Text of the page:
Create your own contracts

As we explained above, what you need to do to create your contracts is to extend the predefined base contract classes and override the invoke method as you like. For more detail, please look at A Guide on How to Write a Good Contract.

Interact with ClientService

The tools we have used above are useful for simple testing purposes, but should not be used for production applications. The Client SDK also provides a service layer called ClientService which should be used for production applications.

The following is a code snippet showing how to use ClientService to execute a contract.

  // ClientServiceFactory should always be reused.
  ClientServiceFactory factory = new ClientServiceFactory();

  // ClientServiceFactory creates a new ClientService object in every create method call
  // but reuses the internal objects and connections as much as possible for better performance and resource usage.
  ClientService service = factory.create(new ClientConfig(new File(properties));
  try {
    // create an application-specific argument that matches your contract
    JsonNode jsonArgument = ...;
    ContractExecutionResult result = service.executeContract(contractId, jsonArgument);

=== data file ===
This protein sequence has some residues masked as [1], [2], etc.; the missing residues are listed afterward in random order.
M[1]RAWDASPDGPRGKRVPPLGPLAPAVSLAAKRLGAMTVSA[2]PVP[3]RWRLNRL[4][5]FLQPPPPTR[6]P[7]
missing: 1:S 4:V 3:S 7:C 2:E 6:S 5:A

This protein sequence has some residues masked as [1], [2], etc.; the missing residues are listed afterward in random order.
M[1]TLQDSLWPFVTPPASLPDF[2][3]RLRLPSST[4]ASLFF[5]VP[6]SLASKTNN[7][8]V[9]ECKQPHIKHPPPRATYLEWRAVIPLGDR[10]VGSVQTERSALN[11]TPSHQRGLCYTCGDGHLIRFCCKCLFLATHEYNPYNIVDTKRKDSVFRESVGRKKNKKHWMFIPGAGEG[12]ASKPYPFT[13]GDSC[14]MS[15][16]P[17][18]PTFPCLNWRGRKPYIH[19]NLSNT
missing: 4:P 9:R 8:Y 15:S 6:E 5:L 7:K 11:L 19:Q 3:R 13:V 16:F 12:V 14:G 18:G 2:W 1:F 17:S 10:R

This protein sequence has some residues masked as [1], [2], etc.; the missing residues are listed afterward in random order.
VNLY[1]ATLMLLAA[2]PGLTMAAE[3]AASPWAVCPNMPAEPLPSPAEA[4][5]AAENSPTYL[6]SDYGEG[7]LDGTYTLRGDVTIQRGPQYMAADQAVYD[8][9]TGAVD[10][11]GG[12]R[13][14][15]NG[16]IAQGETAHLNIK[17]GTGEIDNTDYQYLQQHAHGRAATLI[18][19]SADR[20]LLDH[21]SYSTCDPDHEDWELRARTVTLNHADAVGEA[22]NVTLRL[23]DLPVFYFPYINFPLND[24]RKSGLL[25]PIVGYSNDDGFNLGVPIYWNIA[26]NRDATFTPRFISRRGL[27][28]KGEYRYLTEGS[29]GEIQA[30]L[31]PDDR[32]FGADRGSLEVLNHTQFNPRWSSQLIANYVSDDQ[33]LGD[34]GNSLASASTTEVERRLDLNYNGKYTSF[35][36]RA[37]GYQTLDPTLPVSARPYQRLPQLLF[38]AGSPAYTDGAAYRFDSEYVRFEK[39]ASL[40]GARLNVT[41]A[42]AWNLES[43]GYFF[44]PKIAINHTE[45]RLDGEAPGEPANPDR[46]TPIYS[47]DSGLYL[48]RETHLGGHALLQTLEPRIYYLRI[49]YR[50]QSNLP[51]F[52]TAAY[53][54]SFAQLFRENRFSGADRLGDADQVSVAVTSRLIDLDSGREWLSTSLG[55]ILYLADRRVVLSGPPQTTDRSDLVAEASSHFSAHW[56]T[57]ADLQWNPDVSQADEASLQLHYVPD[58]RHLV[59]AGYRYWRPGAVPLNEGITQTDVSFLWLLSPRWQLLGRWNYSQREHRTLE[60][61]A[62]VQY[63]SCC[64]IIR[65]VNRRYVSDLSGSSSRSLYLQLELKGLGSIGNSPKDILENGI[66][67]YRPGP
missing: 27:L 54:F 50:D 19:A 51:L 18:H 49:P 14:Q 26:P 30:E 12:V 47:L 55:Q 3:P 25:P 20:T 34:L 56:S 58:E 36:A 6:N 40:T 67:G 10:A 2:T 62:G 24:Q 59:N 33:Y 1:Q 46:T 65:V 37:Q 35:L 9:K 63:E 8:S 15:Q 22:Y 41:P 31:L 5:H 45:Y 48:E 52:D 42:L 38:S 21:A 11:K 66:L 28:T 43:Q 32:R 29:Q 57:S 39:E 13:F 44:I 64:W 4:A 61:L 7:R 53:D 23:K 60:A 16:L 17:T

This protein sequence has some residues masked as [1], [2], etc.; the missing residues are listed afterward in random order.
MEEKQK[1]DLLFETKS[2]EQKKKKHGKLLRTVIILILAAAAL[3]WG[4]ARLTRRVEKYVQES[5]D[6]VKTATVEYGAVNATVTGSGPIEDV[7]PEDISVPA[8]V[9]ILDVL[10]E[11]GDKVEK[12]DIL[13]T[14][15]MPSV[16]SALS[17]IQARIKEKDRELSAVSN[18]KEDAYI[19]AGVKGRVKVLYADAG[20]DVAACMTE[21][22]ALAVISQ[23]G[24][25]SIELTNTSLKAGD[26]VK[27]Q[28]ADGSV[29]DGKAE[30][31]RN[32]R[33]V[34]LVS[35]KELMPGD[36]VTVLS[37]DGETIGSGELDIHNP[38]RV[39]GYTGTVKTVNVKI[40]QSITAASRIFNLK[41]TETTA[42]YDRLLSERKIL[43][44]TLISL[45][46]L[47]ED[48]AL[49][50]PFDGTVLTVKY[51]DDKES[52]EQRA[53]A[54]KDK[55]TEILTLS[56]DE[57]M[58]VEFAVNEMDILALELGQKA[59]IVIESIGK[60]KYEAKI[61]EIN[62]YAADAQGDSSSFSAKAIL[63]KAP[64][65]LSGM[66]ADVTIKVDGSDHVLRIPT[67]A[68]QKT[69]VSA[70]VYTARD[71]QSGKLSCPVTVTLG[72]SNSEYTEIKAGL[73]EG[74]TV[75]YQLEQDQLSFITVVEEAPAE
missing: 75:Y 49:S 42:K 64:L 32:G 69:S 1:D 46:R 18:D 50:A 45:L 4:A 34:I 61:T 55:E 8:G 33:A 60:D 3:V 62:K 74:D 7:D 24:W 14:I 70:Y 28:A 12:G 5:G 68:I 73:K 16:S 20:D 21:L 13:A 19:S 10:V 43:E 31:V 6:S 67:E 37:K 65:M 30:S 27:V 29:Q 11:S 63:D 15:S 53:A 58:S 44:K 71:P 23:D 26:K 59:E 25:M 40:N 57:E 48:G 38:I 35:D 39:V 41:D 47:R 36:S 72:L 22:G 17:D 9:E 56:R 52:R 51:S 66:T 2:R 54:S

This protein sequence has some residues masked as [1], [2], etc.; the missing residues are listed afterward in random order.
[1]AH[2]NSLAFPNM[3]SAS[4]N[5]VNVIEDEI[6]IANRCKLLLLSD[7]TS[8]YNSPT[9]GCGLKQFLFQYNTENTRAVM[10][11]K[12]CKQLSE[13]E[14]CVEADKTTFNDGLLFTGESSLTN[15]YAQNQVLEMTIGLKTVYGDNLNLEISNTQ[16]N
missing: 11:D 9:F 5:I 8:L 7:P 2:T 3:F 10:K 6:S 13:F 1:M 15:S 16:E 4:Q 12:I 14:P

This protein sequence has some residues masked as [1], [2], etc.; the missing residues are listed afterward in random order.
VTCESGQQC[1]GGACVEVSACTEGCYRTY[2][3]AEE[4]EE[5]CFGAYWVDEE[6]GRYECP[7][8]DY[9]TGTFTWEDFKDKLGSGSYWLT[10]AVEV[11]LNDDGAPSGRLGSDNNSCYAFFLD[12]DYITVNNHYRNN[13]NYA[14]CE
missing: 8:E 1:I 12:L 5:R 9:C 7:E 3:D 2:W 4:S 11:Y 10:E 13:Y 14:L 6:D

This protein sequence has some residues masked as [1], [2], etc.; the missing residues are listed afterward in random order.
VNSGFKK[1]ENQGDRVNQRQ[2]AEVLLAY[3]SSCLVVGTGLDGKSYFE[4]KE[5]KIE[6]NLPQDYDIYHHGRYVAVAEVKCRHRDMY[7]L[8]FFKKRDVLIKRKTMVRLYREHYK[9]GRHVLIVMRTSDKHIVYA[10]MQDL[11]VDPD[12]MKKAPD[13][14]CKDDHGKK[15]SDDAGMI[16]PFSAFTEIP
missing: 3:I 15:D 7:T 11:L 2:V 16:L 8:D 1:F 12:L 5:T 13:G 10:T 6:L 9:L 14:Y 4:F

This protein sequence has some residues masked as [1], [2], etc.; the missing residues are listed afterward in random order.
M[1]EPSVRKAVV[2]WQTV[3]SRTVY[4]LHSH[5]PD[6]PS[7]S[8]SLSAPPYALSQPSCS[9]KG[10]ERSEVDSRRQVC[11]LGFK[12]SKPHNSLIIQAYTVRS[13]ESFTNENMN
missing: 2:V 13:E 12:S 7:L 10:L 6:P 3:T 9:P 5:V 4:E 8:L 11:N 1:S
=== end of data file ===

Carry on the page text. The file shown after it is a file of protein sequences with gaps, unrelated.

} catch (ClientException e) {


First, you should always use ClientServiceFactory to create ClientService objects. ClientServiceFactory caches objects required to create ClientService and reuses them as much as possible on the basis of given configurations, so ClientServiceFactory object should always be reused.

ClientService is a thread-safe client that interacts with ScalarDL components (e.g., Ledger and Auditor) to register certificates, register contracts, execute contracts, and validate data. When you execute a contract, you need to specify the corresponding argument type of the contract. For example, if your contract extends JacksonBasedContract, you need to pass JsonNode argument when you execute the contract.

For more information, please take a look at Javadoc.

Run and test your contracts

To quickly run and test your contracts in your local environment, ScalarDL Samples is useful. To run ScalarDL in a production environment, please see scalar-kubernetes for details.

Further reading